It is difficult not to read For Someone I Love as an historical document as well as a purely creative collection. Encompassing the period between 1958 and 1990, the book presents a snapshot of a culture in flux and, in many ways, historical context became the focus of my reading. This is particularly true of the stories and essays. There were aesthetically pleasing moments in the stories: “And the restless fingers of the city beckoned and Marama went forth to learn a little more” (from “Yielding to the New”). Yet, for the most part, the fiction pieces seemed like stories about things the author had experienced: moving to the city for the first time, going to school and speaking only English, living in an old house and trying to impress the Pākehā visitors. There isn’t anything wrong with this, in itself, but I was keen for more, to go deeper. In “One Two Three Four Five” there is a surprising postscript in which the narrator does take us further, describing his three legs – the Māori, the Pākehā and the third leg “that I have fashioned from the other two. It’s very clumsy. When I go home it gives me trouble even there ….” I couldn’t help wondering what treasures the writer might have uncovered given more time to develop her fictional dexterity.
The writing that Arapera did develop was remarkable for its time. Her essays focus particularly on the pressures of “weaning into a dual society”, often revealing just how heavy the load for Māori women in the 20th century was. At times, it is shocking to see the early and middle part of the century through Arapera’s eyes. This would have been a particularly difficult time to be a Māori woman in Aotearoa. Traditional whanau structures had made way for nuclear family units, and rather than sharing family duties and childrearing, women were alone in their homes. Individual capitalist farm production had overtaken communal methods of relating to the land. It appears from Arapera’s essays that women bore the brunt of this economy, and in turn children were affected. But this doesn’t mean she lets her peers off the hook; she is critical of women who didn’t care for their children as well as they could, and of a culture that was beginning to face the new pressures of urbanisation. Even so, for the most part Arapera’s essays are concerned with the education, health and welfare of girls and women in particular. A different kind of love is exemplified here – aroha for community, culture and society.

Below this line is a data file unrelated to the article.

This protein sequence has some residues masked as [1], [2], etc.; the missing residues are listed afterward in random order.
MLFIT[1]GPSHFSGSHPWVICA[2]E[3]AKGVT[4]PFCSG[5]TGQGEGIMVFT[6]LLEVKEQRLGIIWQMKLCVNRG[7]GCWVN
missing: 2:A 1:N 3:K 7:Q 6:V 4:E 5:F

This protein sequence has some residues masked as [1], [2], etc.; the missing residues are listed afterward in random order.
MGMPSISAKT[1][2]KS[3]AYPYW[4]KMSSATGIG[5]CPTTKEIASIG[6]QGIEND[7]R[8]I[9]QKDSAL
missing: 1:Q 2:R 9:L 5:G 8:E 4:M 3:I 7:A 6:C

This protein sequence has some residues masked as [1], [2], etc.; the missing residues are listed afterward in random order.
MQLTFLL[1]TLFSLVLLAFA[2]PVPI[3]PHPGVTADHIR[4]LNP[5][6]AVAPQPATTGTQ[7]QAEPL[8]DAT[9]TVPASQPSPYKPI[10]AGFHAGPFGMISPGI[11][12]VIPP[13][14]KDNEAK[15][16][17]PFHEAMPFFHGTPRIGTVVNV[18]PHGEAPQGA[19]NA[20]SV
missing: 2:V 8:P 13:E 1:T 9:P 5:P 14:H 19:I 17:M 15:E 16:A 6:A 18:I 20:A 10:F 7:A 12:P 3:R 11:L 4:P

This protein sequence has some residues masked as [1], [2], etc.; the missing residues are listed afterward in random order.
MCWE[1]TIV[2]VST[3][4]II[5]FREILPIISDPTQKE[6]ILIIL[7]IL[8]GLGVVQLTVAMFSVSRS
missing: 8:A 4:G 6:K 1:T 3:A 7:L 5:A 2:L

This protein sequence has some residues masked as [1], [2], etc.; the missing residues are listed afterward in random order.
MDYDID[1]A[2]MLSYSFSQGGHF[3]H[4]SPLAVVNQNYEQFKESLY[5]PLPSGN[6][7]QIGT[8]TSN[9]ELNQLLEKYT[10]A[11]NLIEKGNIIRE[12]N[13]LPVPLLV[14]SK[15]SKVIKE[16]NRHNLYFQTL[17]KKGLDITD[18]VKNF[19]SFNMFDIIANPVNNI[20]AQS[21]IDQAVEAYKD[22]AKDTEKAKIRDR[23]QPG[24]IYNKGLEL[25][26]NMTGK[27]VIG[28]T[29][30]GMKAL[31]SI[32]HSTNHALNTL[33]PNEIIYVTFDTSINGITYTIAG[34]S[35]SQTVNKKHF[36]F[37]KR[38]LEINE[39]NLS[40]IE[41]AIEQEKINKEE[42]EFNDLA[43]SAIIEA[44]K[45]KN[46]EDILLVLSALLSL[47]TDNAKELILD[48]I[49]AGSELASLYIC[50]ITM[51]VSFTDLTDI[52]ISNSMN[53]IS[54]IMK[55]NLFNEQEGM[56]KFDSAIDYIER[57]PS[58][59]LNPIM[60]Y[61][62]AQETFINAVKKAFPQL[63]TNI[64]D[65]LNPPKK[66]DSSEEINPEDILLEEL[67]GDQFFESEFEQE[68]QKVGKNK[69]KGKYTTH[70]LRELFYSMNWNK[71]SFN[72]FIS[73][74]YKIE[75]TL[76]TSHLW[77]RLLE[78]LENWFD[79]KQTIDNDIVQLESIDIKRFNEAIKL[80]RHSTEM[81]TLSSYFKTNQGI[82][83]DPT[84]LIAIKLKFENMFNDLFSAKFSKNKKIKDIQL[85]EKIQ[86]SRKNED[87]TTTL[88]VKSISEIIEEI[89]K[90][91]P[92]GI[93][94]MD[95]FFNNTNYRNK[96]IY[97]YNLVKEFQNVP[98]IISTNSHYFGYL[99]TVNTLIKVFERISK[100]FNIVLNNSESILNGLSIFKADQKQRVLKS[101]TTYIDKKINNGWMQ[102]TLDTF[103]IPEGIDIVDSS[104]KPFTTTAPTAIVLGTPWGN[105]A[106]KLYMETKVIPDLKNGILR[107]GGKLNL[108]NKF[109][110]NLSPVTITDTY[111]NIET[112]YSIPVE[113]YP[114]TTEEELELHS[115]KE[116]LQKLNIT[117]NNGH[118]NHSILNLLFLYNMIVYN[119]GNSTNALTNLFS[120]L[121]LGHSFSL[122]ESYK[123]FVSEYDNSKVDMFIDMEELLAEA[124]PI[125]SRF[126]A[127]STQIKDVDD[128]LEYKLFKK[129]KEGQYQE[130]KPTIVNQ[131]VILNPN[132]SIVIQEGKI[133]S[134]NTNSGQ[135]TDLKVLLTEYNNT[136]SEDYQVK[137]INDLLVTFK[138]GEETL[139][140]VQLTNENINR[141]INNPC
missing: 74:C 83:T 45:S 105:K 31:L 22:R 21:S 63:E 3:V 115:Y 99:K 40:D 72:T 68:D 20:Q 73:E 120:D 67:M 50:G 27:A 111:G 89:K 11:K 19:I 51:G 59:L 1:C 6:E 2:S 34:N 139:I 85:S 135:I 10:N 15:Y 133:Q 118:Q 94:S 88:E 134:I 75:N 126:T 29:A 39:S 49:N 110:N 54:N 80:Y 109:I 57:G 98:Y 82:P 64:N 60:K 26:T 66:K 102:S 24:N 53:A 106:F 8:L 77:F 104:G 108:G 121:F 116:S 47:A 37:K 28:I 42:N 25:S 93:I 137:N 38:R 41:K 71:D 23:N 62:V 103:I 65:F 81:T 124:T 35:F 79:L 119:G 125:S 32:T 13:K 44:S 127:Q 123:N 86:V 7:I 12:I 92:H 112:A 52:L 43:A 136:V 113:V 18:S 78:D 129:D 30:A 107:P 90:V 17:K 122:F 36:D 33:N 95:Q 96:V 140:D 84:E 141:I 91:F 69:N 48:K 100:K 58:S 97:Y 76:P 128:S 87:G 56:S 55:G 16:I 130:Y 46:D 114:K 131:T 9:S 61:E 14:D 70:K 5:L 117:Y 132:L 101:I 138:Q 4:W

It is useful to consider the purpose of the extensive footnoting of Māori words throughout the book. For a collection dedicated so strongly to bilingualism and biculturalism, it is confusing to find words like “Māoritanga” and “whanau” translated on each page they appear. In addition, translating terms that most New Zealanders, Māori or Pākehā, will be familiar with has the effect of interrupting the text. Māori words then seem outside or alien to the main body of work when in fact the writing seamlessly integrates both languages. Perhaps the book has an international audience in mind and the translations are for them, but might they sit better in a separate section?
Arapera Blank was a writer, a mother, a wife, a traveller and a teacher, as well as an active participant in her communities. The responsibilities of her day before she got to the page would have been manifold, so I am grateful that she went to the page, often, to record her world, and that her family have produced this survey of her work so perfectly complemented by her husband’s images. No reira, ngā mihi nui mō tēnei taonga.
Tina Makereti’s novel Where the Rekohu Bone Sings was reviewed in our Winter 2014 issue, available in our online archive.